Q&A October


This month it is halloween so today we have the Devil Firefish

Sculpture from the East End of London

About the author



  • Hi guys

    Can you start to replace and pin the most recent months Q/A when you add it.

    Currently the August Q/A is still pinned and Septembers was just lost in the noise of the daily posts.

    Many thanks

  • I posed a question on an earlier blog entry about raised liver enzymes and the possibility that this could be caused by the Pfizer vaccination. If if doctors have said the elevation is fairly mild is it ok to have the booster? Assume it is as people with liver failure are having vaccinations

  • I heard a portion of pwMS who failed on antiCD-20’s mabs react to anti-IL-6 mab Tocilizumab, what’s the role of IL-6 in MS and what’s the efficacy of Tocilizumab like?

    • Mayb we have to get MSers misdiagnosed as NMOers, Where did you hear this news. I guess it can;t be universal benefit. Beauchemin P, Carruthers R. MS arising during Tocilizumab therapy for rheumatoid arthritis. Mult Scler. 2016 Feb;22(2):254-6.

      • India knocking out a generic version already. Hopefully opens the door for more studies with tocilizumab.

      • My apologies, it was a neurologist whos an NMOSD specialist rather than MS, I forgot the context so he might be talking about pwNMO instead of MS.

  • Could Dr G tell us what makes for the most efficient use of time in a review apt for both him and the patient, what type of things should a patient have thought about/ be prepared to answer? Etc

  • I have not quite a question but a request of some sort. Many times I have seen YouTube and here many of our MS Doctors explaining in detail what various MRI brain & spinal images look like for a person with MS & the types of damage, i.e. active lesions, smouldering lesions, brain volume loss, etc but if someone could do a post explaining other neurological tests that are done like EMG, NCV, etc. Also, perhaps another one on the various bands in a lumbar puncture test? I believe it would be helpful to some readers.

  • You have used the phrase “super responder” several times in past posts when talking about some patients that take Tecfidera. Please may I ask what your definition of this phrase is?

  • Will pwms on ocrevus be offered the third primary covid vaccine and then a booster. Many of us are getting nowhere with our medical teams who say they know nothing about the third primary and that it just means getting the booster after 6 months.

  • I usually try not to ask for medical advice online but I recently had my 1 year checkup and MRI. I’m currently taking Aubagio and my recent MRI shows no new lesions but a number of hyperintense foci. My neuro didn’t even look at my MRI and just read the report leaving me even more confused. I won’t bore you with the details but my question is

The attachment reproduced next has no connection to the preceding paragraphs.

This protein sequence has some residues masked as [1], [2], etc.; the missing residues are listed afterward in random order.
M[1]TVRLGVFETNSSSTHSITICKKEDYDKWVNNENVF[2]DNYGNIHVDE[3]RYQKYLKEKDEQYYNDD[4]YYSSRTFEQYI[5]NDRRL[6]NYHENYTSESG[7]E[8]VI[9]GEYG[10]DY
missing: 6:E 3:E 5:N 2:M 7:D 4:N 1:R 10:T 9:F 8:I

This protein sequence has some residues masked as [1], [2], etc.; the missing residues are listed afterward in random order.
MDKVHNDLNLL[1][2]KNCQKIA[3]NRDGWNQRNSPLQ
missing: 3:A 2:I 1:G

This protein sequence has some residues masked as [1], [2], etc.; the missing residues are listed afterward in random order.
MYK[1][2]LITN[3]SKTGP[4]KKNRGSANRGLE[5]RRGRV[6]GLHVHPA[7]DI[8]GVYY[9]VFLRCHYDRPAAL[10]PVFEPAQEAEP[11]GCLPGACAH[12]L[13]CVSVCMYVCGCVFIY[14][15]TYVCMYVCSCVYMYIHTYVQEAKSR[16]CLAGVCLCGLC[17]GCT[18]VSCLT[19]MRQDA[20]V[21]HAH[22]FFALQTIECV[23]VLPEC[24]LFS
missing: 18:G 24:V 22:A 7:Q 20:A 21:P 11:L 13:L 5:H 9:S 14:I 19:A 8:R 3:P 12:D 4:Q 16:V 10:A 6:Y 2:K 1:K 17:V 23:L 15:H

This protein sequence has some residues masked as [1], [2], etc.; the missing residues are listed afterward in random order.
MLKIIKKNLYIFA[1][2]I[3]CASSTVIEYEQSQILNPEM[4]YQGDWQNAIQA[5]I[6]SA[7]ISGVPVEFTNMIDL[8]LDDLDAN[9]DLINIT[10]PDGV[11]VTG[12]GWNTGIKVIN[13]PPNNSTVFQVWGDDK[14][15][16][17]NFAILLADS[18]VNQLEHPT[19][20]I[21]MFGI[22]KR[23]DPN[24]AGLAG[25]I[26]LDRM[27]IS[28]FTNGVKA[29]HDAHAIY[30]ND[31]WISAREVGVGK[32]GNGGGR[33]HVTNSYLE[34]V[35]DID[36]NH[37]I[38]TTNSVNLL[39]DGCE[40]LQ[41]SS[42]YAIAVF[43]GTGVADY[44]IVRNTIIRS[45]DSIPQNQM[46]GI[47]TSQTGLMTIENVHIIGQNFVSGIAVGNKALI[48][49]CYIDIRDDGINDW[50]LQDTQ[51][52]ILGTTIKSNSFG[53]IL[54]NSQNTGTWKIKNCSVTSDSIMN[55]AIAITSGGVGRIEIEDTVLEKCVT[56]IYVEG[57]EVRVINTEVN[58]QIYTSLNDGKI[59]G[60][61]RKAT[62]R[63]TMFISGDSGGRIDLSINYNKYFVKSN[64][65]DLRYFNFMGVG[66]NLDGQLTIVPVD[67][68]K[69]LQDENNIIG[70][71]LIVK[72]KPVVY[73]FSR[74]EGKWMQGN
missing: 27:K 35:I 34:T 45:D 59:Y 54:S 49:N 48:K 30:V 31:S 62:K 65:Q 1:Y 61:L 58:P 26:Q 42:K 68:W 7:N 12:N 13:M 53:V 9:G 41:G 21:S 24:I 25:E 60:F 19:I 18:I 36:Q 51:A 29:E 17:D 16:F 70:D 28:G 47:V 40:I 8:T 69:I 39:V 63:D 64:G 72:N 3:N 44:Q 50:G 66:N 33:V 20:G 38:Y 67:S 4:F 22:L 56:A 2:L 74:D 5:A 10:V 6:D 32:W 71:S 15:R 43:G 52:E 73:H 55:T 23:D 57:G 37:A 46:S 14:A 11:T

What are hyperintense foci and how worried should I be?

    On a side note, bad 1st anniversary to me. 😀

    • No new lesions but hyperintense foci suggest these are the old lesions (with T2 they appear as white spots so hyperintense agains t the black background)

    • There is a paper by Dobson and Giovannoni European Journal of Neurology but it is history, supportive tests and knowledge

    • It is analysis of other trials a meta analysis is not a trial. the problem is this wont convince many people I suspect

    • Improving ones gut health helps anyone feel better. Why do you think so many so-called experts think they’re so smart writing up these diet plans for MS. Eating better, losing weight in a healthy way, clearing up sludgey gut, always makes someone feel better. If the body’s cells are working better because they aren’t weighed down, then of course everything works better. Taking probiotics is just a start. If a person continues to eat greasy, fatty bar pizza, Chinese takeout loaded with salt, Whoppers from Burger places, etc, then the probiotics are a mute point. I take a probiotic supplement every day. I eat healthy many a day. I also have a teenager her every so often peer pressures me into junk. I can tell within less than an hour how it’s affecting my MS in a negative manner. So long answer short, yes probiotics will help as long as you rid the sludge buildup & start eating healthy -vfor anyone regardless of what disease they have. But it’s never going to cure you. It boggles me that so many people feed into these so called diet related cures. If that was the case, all it would take is the juicer and all these Drs who specialize in MS would have to focus their attention to some other medical conditions and us MSrs can happily lead our disability free lives by just infusing our homemade juices into our arms instead of these potent drugs with multitudes of high risks associated with them. I wish all these studies on diet and probiotics would literally just stop. Focus time & energy and money on other studies. It’s fruitless! No pun intended.